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dc.contributor.advisorSundermeir, Michaelen_US
dc.contributor.authorThoms, Mary Joen_US
dc.date.accessioned2017-04-19T20:55:58Z
dc.date.available2017-04-19T20:55:58Z
dc.date.issued1968en_US
dc.identifier.urihttp://hdl.handle.net/10504/111788
dc.description.abstractTo any reader of Ulysses or A Portrait of the Artist as a Young Man, it is obvious that James Joyce makes extensive use of mythological patterns to organize his material and supply it with deeper levels of meaning. Why Joyce employs this method is explained by T. S. Eliot: | "In using the myth, in manipulating a continuous parallel between contemporarity and antiquity, Mr. Joyce is pursuing ... a way of controlling, of ordering, of giving a shape and a significance to the immense panorama of futility and anarchy which is contemporary history. . . . It is . . . a step toward making the modern world possible in art." | With the Daedalus and Ulysses parallels, Joyce certainly has made his modern world, Ireland, into art. But Joyce does not limit himself to antiquity, for Ireland at the turn of the nineteenth century has her own heroes, and Joyce becomes modern myth-maker to help shape the contemporary world. This modern myth in Ireland centers about the figure of Charles Stewart Parnell. That Joyce, himself living in voluntary exile from Ireland from 1904 until his death in 1941, should choose an Irish political leader for his myth seems a contradiction of the principle boldly announced by Stephen Dedalus in the Portrait: "You talk to me of nationality, language, religion. I shall try to fly by those nets." But the posturings of young Stephen should not be confused with the actual opinions of a mature James Joyce.en_US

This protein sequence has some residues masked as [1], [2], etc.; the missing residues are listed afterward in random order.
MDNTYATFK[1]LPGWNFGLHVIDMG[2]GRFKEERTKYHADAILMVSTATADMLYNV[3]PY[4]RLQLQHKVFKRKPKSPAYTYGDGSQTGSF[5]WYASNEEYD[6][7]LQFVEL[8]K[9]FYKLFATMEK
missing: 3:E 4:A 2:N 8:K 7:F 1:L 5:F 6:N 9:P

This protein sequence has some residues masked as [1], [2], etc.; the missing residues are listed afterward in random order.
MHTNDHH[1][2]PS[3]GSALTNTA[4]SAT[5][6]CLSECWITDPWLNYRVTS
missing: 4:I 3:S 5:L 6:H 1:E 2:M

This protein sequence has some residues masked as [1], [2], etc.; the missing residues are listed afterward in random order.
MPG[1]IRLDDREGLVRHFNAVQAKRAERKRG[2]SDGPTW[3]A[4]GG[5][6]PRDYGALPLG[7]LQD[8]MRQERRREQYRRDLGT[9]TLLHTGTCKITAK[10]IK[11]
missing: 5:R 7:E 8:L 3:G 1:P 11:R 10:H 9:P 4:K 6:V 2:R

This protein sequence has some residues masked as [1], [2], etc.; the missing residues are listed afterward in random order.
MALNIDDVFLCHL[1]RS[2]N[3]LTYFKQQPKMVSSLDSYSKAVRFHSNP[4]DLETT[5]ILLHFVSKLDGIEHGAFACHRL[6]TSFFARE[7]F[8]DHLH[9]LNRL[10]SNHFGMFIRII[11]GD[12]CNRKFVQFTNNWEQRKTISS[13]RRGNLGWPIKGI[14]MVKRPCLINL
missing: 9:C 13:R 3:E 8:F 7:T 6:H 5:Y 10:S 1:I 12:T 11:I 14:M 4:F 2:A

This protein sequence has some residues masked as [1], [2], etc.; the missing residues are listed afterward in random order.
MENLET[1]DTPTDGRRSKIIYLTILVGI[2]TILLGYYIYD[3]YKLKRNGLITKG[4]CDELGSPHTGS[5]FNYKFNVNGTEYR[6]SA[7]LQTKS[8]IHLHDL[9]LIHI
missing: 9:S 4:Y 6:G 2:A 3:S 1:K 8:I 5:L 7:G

dc.language.isoen_USen_US
dc.publisherCreighton Universityen_US
dc.rightsA non-exclusive distribution right is granted to Creighton University and to ProQuest following the publishing model selected above.en_US
dc.titleMeaning and Function of Charles Stewart Parnell in the Writings of James Joyceen_US
dc.typeThesis
dc.publisher.locationOmaha, Nebraskaen_US
dc.description.noteProQuest Traditional Publishing Optionen_US
dc.contributor.cuauthorThoms, Mary Joen_US
dc.degree.levelMA (Master of Arts)en_US
dc.degree.disciplineEnglish (graduate program)en_US
dc.degree.nameM.A. in Englishen_US
dc.degree.grantorGraduate Schoolen_US


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